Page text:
Bad for business: Traders want Qadri, Imran to cover their losses

Say they will move court if they are not remunerated.

Fawad Ali August 21, 2014


Traders, labourers and shopkeepers of Aabpara market have taken a sigh of relief after participants of Azadi and Inqilab marches have moved into the Red Zone.

Businesses at the market, as claimed by traders and shopkeepers, were completely at standstill since August 12 when the district administration decided to allocate Aabpara and Kashmir Highway for the sit-ins.

Traders said have decided to move court for damages they suffered. When contacted, Aabpara Traders Association President Ajmal Baloch said traders have suffered losses in millions.

He demanded that Pakistan Awami Tehreek (PAT) and Pakistan Tehreek-i-Insaf (PTI) to compensate traders for their losses. “We have nothing to do with their freedoms and revolutions. If they don’t compensate us we will challenge them in court,” he said.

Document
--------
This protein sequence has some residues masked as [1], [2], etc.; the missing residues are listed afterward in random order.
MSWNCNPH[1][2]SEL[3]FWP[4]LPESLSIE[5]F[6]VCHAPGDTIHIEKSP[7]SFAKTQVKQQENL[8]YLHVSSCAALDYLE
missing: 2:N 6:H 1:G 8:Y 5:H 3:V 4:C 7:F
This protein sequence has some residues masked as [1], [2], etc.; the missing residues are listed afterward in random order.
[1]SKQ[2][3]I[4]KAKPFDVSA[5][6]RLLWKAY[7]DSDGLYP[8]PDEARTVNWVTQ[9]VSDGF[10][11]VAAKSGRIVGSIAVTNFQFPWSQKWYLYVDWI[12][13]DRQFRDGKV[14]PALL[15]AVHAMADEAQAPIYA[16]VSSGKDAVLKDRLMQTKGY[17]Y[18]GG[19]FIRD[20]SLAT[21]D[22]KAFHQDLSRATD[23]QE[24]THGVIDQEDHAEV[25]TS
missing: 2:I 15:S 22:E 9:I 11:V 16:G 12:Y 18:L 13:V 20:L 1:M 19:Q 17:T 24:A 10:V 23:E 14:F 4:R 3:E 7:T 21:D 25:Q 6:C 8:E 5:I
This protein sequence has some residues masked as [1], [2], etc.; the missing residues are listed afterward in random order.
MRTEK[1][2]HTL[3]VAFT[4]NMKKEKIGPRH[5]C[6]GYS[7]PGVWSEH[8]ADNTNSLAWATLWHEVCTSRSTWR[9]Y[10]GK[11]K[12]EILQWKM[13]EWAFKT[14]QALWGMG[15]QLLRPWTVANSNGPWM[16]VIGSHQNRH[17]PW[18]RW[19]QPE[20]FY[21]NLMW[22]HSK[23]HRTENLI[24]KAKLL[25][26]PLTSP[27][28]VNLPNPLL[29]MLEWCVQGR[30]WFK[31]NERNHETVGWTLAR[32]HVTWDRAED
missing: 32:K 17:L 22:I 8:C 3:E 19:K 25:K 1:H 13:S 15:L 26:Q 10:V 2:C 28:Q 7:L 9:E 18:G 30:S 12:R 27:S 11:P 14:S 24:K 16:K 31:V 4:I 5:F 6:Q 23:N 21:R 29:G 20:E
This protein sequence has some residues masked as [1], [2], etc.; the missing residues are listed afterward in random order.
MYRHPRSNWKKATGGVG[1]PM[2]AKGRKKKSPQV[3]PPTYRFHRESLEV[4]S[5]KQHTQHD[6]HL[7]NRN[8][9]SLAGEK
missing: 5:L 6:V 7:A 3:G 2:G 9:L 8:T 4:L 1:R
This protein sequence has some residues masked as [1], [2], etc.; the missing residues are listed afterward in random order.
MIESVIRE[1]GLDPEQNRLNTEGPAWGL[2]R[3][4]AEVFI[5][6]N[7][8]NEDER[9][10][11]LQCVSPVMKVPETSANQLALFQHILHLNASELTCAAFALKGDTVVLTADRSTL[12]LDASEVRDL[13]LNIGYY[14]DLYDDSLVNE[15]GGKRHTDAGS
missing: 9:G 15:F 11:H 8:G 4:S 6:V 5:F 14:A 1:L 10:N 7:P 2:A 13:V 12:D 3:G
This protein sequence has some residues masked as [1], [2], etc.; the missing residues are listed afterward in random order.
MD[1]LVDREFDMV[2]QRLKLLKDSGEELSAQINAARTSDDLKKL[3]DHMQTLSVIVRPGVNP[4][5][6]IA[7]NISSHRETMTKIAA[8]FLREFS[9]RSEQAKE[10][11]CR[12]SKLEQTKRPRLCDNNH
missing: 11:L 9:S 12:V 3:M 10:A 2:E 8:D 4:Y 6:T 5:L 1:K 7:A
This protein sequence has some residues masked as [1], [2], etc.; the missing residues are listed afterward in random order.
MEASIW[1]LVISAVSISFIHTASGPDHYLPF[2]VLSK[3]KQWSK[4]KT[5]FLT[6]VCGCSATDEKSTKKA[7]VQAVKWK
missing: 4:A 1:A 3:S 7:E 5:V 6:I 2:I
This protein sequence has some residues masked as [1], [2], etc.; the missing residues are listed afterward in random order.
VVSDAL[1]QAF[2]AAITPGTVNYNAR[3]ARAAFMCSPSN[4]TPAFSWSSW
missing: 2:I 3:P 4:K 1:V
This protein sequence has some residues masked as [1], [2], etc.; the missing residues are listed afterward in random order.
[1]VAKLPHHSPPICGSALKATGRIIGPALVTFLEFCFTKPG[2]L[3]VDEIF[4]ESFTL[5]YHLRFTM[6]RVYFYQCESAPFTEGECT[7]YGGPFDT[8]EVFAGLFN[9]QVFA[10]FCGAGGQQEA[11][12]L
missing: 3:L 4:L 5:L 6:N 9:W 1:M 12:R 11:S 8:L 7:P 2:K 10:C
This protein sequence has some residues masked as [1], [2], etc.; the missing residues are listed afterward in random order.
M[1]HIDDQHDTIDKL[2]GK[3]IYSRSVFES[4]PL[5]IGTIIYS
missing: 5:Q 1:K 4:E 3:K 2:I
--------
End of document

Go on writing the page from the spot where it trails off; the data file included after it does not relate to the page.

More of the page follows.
He said if Article 16 and 17 empower them to stage protests, Article 18 also guarantees protection of fundamental rights. Criticising the government, he said the government should have allowed protesters to protest at D-Chowk the day they reached.

“There was no need to stage a drama here at Aabpara if they had to go to D-chowk eventually,” he commented.

He said protesters have broken seals of meters to charge their cell phones, “Who will be responsible if any market or shop catches fire due to short-circuiting.”

He said a traders’ delegation tried to meet Dr Tahirul Qadri and Imran Khan but they refused. He claimed traders in the market have suffered a loss of around Rs100 million.

He announced that traders rejected the PTI chief’s call for civil disobedience, adding that shopkeepers, labourers and residents expressed jubilation after the protesters left Aabpara.

“Families had either left for their hometowns or didn’t dare come out of their homes,” said Muhammad Anwar, a garment seller.

Muhammad Akram, a daily wager who came from Mohmand Agency in search of work two months back, could not find any labour work for the last nine days.

“I haven’t found any work since August 11. How can they deprive us of our right to work while raising voice for freedom of the country,” he said.

“Our rights should not be violated in the name of marches,” said Muhammad Arshad, a shopkeeper.

Published in The Express Tribune, August 21st, 2014.

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